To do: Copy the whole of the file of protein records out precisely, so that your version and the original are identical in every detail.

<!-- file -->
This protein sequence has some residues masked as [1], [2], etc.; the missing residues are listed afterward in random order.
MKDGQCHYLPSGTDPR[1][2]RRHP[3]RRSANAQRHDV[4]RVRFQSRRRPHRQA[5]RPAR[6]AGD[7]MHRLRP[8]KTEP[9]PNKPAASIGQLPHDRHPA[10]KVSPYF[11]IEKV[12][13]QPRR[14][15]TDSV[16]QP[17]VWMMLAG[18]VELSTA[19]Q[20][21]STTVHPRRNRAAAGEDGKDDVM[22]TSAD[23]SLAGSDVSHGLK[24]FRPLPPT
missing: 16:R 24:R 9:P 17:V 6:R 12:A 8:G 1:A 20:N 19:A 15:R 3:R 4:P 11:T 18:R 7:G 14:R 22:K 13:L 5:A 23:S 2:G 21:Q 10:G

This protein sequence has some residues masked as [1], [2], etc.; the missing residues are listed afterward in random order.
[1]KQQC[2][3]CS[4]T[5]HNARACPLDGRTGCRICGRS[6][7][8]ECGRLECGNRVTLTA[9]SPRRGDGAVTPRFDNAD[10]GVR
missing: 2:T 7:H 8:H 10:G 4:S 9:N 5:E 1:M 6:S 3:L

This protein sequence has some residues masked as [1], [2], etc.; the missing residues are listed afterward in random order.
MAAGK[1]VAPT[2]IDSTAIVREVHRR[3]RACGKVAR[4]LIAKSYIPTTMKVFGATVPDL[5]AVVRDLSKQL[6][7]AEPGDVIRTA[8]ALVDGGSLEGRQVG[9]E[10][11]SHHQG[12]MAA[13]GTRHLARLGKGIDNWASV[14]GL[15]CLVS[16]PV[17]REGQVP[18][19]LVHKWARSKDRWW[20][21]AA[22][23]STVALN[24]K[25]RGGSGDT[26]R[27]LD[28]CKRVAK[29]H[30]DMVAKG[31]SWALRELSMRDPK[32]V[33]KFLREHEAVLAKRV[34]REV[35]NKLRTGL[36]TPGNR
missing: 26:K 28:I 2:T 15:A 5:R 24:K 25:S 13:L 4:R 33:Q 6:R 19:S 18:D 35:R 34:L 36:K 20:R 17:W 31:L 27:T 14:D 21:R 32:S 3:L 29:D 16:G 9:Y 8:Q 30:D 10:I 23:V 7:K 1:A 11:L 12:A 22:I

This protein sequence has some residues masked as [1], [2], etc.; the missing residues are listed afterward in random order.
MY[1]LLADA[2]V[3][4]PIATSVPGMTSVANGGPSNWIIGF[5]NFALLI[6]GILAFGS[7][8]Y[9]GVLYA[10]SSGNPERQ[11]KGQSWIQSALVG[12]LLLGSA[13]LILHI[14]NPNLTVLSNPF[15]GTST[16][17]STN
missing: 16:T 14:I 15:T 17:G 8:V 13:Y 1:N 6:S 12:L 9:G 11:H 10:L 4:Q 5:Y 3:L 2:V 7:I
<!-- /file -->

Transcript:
This protein sequence has some residues masked as [1], [2], etc.; the missing residues are listed afterward in random order.
MKDGQCHYLPSGTDPR[1][2]RRHP[3]RRSANAQRHDV[4]RVRFQSRRRPHRQA[5]RPAR[6]AGD[7]MHRLRP[8]KTEP[9]PNKPAASIGQLPHDRHPA[10]KVSPYF[11]IEKV[12][13]QPRR[14][15]TDSV[16]QP[17]VWMMLAG[18]VELSTA[19]Q[20][21]STTVHPRRNRAAAGEDGKDDVM[22]TSAD[23]SLAGSDVSHGLK[24]FRPLPPT
missing: 16:R 24:R 9:P 17:V 6:R 12:A 8:G 1:A 20:N 19:A 15:R 3:R 4:P 11:T 18:R 7:G 14:R 22:K 13:L 5:A 23:S 2:G 21:Q 10:G

This protein sequence has some residues masked as [1], [2], etc.; the missing residues are listed afterward in random order.
[1]KQQC[2][3]CS[4]T[5]HNARACPLDGRTGCRICGRS[6][7][8]ECGRLECGNRVTLTA[9]SPRRGDGAVTPRFDNAD[10]GVR
missing: 2:T 7:H 8:H 10:G 4:S 9:N 5:E 1:M 6:S 3:L

This protein sequence has some residues masked as [1], [2], etc.; the missing residues are listed afterward in random order.
MAAGK[1]VAPT[2]IDSTAIVREVHRR[3]RACGKVAR[4]LIAKSYIPTTMKVFGATVPDL[5]AVVRDLSKQL[6][7]AEPGDVIRTA[8]ALVDGGSLEGRQVG[9]E[10][11]SHHQG[12]MAA[13]GTRHLARLGKGIDNWASV[14]GL[15]CLVS[16]PV[17]REGQVP[18][19]LVHKWARSKDRWW[20][21]AA[22][23]STVALN[24]K[25]RGGSGDT[26]R[27]LD[28]CKRVAK[29]H[30]DMVAKG[31]SWALRELSMRDPK[32]V[33]KFLREHEAVLAKRV[34]REV[35]NKLRTGL[36]TPGNR
missing: 26:K 28:I 2:T 15:A 5:R 24:K 25:S 13:L 4:R 33:Q 6:R 19:S 18:D 35:R 34:L 36:K 20:R 17:W 31:L 27:T 14:D 21:R 32:S 3:L 29:D 16:G 9:Y 8:Q 30:D 10:I 23:V 7:K 1:A 11:L 12:A 22:I

This protein sequence has some residues masked as [1], [2], etc.; the missing residues are listed afterward in random order.
MY[1]LLADA[2]V[3][4]PIATSVPGMTSVANGGPSNWIIGF[5]NFALLI[6]GILAFGS[7][8]Y[9]GVLYA[10]SSGNPERQ[11]KGQSWIQSALVG[12]LLLGSA[13]LILHI[14]NPNLTVLSNPF[15]GTST[16][17]STN
missing: 16:T 14:I 15:T 17:G 8:V 13:Y 1:N 6:S 12:L 9:G 11:H 10:L 4:Q 5:Y 3:L 2:V 7:I